Glens of Antrim valley

The Glens of Antrim, known locally as simply The Glens, is a region of County Antrim, Northern Ireland. It comprises nine glens (valleys), that radiate from the Antrim Plateau to the coast. The Glens are an area of outstanding natural beauty and are a major tourist attraction in north Antrim.

Cushendall village in Northern Ireland

Cushendall, formerly known as Newtown Glens, is a village and townland in County Antrim, Northern Ireland. It is located in the historic barony of Glenarm Lower and the civil parish of Layd, and is part of Causeway Coast and Glens district.

Cushendun village in United Kingdom

Cushendun is a small coastal village in County Antrim, Northern Ireland. It sits off the A2 coast road between Cushendall and Ballycastle. It has a sheltered harbour and lies at the mouth of the River Dun and Glendun, one of the nine Glens of Antrim. The Mull of Kintyre in Scotland is only about 15 miles away across the North Channel and can be seen easily on clear days. In the 2001 Census it had a population of 138 people. It is part of Causeway Coast and Glens district.

Waterfoot, County Antrim village in Northern Ireland

Waterfoot is a small village in County Antrim, Northern Ireland. It is situated in the historic barony of Glenarm Lower and the civil parishes of Ardclinis and Layd. The village was situated in the historic townland of Warren. The 2001 Census recorded a population of 504 inhabitants.

Ballybogy, or Ballybogey, is a small village and townland in County Antrim, Northern Ireland. It is located 7 km north-north-west of Ballymoney and 7 km east of Coleraine, lying within the Causeway Coast and Glens district. It is known as Boggie in Scots. It had a population of 539 people in the 2011 Census.

Dundrod is a small village and townland in County Antrim, Northern Ireland. In the 2001 Census it had a population of 167 people. It is within the Lisburn City Council area.

Lurganure is a small village and townland in County Antrim, Northern Ireland. It lies to the west of Lisburn and is separated from Mazetown by the River Lagan. In the 2001 Census it had a population of 441 people. It is in the Lisburn City Council area.

Ballyvoy is a small village and townland in County Antrim, Northern Ireland. It is on the main A2 coast road 5 km east of Ballycastle and 17 km north west of Cushendall. In the 2001 Census it had a population of 72 people. It lies within the Antrim Coast and Glens Area of Outstanding Natural Beauty and is part of Causeway Coast and Glens District Council.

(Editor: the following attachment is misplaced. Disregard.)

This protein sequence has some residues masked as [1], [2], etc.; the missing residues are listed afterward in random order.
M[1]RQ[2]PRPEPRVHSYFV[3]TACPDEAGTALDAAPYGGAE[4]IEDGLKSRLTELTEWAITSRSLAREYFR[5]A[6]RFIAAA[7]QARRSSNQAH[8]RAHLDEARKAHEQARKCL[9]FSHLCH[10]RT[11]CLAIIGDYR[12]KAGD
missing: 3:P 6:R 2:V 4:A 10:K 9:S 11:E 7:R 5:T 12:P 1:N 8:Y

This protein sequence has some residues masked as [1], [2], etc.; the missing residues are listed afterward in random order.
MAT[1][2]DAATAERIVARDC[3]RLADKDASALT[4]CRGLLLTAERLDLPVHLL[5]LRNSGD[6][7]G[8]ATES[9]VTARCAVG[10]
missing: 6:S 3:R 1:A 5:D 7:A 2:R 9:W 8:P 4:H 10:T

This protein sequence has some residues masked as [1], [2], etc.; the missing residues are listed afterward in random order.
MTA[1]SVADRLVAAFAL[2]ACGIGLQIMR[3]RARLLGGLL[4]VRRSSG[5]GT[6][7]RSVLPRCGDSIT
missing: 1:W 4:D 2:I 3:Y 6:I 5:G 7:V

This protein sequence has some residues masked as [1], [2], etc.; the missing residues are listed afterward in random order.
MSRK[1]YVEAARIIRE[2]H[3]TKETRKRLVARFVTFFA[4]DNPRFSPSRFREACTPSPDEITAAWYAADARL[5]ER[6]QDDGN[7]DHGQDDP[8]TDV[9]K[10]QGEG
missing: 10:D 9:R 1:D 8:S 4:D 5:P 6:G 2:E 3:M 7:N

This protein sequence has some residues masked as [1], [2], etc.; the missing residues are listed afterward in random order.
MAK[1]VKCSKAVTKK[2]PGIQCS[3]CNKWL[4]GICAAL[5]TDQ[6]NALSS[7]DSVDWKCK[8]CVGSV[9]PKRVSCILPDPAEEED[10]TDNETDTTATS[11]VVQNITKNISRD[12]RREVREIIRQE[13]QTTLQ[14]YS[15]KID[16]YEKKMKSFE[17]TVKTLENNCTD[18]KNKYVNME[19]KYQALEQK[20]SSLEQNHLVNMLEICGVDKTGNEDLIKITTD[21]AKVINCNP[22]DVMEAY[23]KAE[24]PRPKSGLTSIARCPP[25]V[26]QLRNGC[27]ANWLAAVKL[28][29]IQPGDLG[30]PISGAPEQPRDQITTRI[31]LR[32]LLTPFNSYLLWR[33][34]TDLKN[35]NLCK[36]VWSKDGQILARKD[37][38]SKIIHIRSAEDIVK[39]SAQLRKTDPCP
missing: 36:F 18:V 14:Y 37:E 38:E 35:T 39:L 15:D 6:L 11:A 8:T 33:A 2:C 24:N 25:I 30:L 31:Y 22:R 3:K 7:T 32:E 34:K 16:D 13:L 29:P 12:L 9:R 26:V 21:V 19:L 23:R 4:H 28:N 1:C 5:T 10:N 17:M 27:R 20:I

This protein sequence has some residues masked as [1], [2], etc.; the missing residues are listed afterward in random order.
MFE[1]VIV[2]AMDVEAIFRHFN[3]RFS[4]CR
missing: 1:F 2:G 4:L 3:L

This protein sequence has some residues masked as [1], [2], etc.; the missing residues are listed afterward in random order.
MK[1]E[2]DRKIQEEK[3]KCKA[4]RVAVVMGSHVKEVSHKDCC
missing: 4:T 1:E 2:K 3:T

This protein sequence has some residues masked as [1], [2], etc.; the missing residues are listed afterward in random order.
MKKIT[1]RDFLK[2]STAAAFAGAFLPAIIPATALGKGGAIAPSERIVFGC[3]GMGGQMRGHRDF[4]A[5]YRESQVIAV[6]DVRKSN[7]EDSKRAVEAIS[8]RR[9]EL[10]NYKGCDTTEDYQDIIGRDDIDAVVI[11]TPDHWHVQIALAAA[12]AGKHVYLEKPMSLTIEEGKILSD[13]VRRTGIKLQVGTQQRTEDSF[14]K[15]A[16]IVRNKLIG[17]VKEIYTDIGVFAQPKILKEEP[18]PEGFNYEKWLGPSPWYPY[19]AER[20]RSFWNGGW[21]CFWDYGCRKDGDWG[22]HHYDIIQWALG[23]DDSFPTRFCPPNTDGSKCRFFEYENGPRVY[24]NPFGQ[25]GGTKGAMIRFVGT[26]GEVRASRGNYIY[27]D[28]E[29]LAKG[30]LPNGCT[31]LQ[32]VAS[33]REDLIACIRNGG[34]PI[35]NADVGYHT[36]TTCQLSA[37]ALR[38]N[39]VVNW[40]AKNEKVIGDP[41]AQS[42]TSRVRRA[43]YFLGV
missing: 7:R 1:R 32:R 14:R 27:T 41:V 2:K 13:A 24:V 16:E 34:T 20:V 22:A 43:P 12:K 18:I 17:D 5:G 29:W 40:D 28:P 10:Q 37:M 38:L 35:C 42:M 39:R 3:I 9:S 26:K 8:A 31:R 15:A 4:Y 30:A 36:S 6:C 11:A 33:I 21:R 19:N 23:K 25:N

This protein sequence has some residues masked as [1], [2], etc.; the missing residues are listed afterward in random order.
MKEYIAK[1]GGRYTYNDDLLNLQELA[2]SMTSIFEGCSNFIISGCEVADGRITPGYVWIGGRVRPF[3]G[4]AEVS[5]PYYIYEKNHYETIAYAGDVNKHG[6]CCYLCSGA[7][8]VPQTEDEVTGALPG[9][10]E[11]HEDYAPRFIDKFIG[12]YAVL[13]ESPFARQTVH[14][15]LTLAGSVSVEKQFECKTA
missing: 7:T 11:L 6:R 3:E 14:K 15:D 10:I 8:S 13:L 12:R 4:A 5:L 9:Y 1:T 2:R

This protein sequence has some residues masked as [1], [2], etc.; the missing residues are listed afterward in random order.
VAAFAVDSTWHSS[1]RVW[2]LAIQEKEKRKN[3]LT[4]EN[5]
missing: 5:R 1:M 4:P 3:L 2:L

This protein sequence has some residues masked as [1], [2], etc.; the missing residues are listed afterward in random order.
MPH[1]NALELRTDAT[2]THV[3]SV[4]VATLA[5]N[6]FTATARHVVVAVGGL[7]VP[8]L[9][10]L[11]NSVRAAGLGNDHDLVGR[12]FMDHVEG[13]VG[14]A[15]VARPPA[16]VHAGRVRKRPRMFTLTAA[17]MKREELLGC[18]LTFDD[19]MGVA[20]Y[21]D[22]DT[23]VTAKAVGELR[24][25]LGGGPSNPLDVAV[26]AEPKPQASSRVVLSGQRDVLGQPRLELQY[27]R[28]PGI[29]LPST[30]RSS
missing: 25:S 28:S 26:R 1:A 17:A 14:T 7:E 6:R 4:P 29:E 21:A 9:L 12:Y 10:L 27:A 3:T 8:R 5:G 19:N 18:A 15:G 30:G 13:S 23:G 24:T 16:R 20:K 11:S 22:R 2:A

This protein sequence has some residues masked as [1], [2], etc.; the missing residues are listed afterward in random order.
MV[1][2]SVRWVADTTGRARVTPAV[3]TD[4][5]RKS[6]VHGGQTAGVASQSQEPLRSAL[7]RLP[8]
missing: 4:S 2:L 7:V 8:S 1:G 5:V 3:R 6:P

Moss-side or Mosside is a small village and townland in County Antrim, Northern Ireland. In the 2001 Census it had a population of 270 people.

Glendun

Glendun translates into English as glen of the brown river and is one of the nine Glens of Antrim in County Antrim in Northern Ireland.

Newtown Crommelin village in United Kingdom

Newtowncrommelin is a small village and civil parish in County Antrim, Northern Ireland. It lies 8 miles north-northeast of Ballymena and is part of the Borough of Ballymena. The village of Newtowncrommelin was founded in the townland of Skerry.

Causeway Coast and Glens Local government district in Northern Ireland

Causeway Coast and Glens is a local government district covering most of the northern part of Northern Ireland. It was created on 1 April 2015 by merging the Borough of Ballymoney, the Borough of Coleraine, the Borough of Limavady and the District of Moyle. The local authority is Causeway Coast and Glens Borough Council.

References

  1. "Knocknacarry". IreAtlas Townland Database. Retrieved 12 April 2015.

See also

Barmeen is a townland in County Antrim, Northern Ireland. It is located at the foot of Glendun, one of the nine Glens of Antrim, west of Cushendun and north of Knocknacarry. It is situated in the historic barony of Cary and the civil parish of Culfeightrin and covers 59 acres.

Coordinates: 55°07′N6°03′W / 55.117°N 6.050°W / 55.117; -6.050

Geographic coordinate system Coordinate system

A geographic coordinate system is a coordinate system that enables every location on Earth to be specified by a set of numbers, letters or symbols. The coordinates are often chosen such that one of the numbers represents a vertical position and two or three of the numbers represent a horizontal position; alternatively, a geographic position may be expressed in a combined three-dimensional Cartesian vector. A common choice of coordinates is latitude, longitude and elevation. To specify a location on a plane requires a map projection.